I don't know which other intervention you are referring to. Do you mean Afghanistan? In the intervention in Kosovo, the air campaign in Bosnia, and the campaign in Afghanistan—yes, our NATO allies were very important in Bosnia, very important and useful in Kosovo, but it was America that pushed it, against the opposition of basically all allies except for Britain. The military forces that were used were predominantly American in Afghanistan.
These operations wouldn't have happened without America actually anteing up the troops and planes.
Is that in violation if it is done unilaterally without the approval of the Security Council? Is that a violation of the Protocols and the founding documents? In some cases, it might be.
In the case of Bosnia, we allowed the United Nations Security Council Members not wanting to act to prevent us from taking action. We said, "Okay, we'll follow the rules, and if our friends on the Security Council don't want us to do anything, we won't do anything." So in that case, the rules got in the way of the right thing to be done.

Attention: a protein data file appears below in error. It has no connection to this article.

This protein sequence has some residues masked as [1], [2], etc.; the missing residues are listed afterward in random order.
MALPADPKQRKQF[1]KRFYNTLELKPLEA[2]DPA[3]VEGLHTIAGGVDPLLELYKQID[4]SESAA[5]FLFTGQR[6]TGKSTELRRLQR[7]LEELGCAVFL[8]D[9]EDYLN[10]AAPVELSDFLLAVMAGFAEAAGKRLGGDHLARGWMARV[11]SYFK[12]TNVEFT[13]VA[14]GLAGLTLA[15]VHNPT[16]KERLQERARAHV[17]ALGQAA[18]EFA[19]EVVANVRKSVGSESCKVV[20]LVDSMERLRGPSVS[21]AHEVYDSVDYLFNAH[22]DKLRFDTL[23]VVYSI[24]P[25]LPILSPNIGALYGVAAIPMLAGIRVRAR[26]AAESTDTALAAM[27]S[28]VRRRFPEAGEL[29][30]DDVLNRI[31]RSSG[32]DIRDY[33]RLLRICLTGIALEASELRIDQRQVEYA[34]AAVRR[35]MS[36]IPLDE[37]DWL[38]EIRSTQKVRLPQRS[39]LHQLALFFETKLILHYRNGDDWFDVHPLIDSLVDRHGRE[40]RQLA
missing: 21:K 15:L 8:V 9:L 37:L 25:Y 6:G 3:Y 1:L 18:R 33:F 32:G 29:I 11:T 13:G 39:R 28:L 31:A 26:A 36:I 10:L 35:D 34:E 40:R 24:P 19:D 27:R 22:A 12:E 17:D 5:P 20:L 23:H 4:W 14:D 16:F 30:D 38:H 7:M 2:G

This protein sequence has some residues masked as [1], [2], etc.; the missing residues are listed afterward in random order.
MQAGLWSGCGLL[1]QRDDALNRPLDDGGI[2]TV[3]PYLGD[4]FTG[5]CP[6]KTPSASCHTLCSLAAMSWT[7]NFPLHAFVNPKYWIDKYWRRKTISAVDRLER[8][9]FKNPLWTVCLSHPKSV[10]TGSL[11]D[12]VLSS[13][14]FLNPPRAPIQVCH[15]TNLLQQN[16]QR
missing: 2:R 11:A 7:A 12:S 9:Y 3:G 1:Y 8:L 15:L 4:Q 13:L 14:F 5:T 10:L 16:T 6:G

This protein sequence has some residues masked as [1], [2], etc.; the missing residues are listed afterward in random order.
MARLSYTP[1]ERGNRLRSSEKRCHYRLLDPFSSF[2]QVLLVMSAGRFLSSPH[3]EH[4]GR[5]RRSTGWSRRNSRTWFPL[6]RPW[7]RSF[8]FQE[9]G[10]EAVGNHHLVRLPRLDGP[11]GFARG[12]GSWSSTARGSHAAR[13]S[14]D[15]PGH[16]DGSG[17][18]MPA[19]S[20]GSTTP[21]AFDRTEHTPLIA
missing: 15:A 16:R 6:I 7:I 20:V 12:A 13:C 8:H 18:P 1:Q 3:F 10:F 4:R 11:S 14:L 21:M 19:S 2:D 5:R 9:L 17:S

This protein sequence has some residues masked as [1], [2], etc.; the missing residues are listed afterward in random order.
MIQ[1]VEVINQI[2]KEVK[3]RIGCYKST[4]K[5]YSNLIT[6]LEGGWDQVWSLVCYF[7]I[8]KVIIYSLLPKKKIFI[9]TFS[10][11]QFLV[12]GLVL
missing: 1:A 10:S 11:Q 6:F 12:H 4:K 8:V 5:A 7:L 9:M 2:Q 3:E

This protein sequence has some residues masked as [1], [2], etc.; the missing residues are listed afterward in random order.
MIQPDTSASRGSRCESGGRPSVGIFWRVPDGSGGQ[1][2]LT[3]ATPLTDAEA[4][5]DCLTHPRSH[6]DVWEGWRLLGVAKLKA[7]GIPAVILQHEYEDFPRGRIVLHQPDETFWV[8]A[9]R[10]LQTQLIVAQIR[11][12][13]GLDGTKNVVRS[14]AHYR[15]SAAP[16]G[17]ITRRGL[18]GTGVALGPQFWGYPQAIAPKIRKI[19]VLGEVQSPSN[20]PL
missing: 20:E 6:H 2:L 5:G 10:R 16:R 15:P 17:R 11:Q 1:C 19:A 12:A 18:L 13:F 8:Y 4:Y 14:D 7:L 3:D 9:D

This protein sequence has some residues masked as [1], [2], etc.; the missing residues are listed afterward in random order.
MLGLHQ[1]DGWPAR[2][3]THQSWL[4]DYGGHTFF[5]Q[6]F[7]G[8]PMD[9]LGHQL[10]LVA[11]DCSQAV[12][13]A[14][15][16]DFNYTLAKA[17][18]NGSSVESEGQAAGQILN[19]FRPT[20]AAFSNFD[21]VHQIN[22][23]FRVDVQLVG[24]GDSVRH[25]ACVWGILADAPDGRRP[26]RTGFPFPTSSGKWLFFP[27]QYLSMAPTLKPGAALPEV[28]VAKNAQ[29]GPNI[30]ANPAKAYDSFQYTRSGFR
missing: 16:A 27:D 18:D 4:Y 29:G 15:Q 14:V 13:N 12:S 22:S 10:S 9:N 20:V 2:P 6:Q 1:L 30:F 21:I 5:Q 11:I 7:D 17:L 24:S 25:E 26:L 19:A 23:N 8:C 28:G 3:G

I am, maybe more so than Michael, affected by the Bosnia situation because I covered it quite intensively and I feel very strongly about the unhelpful role that the United Nations played, although the United States allowed it to play. So I don’t have great sympathy for the United Nations Security Council not having its wishes always followed by the United States. But at the same time, we should not just go off and do everything just because if we think so, it has to be right.
MICHAEL WALZER: I also feel very strongly that when no one is acting you should act. I tried to give examples that didn't involve the United States, like the Vietnamese in Cambodia or the Tanzanians in Uganda. The UN, as I said, would never have approved either of those interventions, and yet they were right.